Google didn't mince words in a recent blog post accusing its competitors in the smartphone industry of teaming up against it.
The company's chief legal officer David Drummond said Android's success has forced Apple and Microsoft to team up against Google. He said this was the case when the two companies as well as other partners like Oracle got in bed together and acquired a multitude of technology patents from Novell and Nortell. He said they have done this to make sure Google didn't get them.
"I have worked in the tech sector for over two decades. Microsoft and Apple have always been at each other's throats, so when they get into bed together you have to start wondering what's going on," Drummond said. "Android is on fire. More than 550,000 Android devices are activated every day, through a network of 39 manufacturers and 231 carriers."
He said Android's success has yielded a competitive environment, which has led to great devices for the consumer. But that isn't all the success has brought he said.
"Android's success has yielded something else: a hostile, organized campaign against Android by Microsoft, Oracle, Apple and other companies, waged through bogus patents."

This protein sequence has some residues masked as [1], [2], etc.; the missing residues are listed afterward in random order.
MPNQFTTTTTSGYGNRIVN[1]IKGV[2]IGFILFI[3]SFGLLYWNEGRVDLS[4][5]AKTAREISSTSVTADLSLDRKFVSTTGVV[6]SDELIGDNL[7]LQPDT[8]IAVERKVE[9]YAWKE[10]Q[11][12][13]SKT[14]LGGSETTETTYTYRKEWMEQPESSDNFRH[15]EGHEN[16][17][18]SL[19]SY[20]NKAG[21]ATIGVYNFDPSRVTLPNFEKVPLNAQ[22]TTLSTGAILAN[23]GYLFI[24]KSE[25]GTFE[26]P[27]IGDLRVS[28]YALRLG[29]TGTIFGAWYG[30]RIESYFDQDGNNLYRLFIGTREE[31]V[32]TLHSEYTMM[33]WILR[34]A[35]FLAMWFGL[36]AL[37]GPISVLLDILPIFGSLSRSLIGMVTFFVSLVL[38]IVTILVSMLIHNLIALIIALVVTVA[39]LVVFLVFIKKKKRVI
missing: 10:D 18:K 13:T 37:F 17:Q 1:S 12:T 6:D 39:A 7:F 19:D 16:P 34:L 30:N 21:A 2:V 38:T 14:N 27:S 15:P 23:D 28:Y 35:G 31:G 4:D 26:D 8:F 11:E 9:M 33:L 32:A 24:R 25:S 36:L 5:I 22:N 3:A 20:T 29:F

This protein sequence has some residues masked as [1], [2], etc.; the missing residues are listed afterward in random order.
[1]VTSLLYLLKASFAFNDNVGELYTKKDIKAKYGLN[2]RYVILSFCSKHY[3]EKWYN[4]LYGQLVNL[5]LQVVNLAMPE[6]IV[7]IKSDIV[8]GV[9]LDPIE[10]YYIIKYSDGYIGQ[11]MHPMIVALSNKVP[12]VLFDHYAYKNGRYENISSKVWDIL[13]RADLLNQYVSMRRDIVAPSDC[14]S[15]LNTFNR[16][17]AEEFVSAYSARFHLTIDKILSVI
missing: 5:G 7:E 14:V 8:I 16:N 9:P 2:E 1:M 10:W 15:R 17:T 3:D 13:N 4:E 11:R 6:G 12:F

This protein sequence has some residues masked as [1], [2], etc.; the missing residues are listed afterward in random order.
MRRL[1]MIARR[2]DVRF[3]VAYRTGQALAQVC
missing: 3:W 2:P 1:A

This move, he says, is to make it more expensive for phone manufacturers to license Android. He says a smartphone could include 250,000 patent claims, which could then be taxed. This would drive up the price on Android. He said this strategy also drives up the price of the patents.
"The winning $4.5 billion for Nortel's patent portfolio was nearly five times larger than the pre-auction estimate of $1 billion," Drummond said.
The company said they are looking at ways to combat this move by Apple and Microsoft. He said the Department of Justice has forced the group to license the Nortel patents on fair terms. He also said the DOJ is looking to see if Apple and Microsoft acquired the patents for anti-competitive means.
He also mentioned the company's own efforts to acquire patents. Recently, Google acquired 1,000 or so patents from IBM.
Microsoft through way of Twitter responded to Google. The company's Vice President of Corporate Communications for Microsoft, Frank Shaw tweeted an email from Google's Kent Walker to Microsoft's Brad Smith which indicated Microsoft offered Google a chance to bid with the group and Google didn't want to join.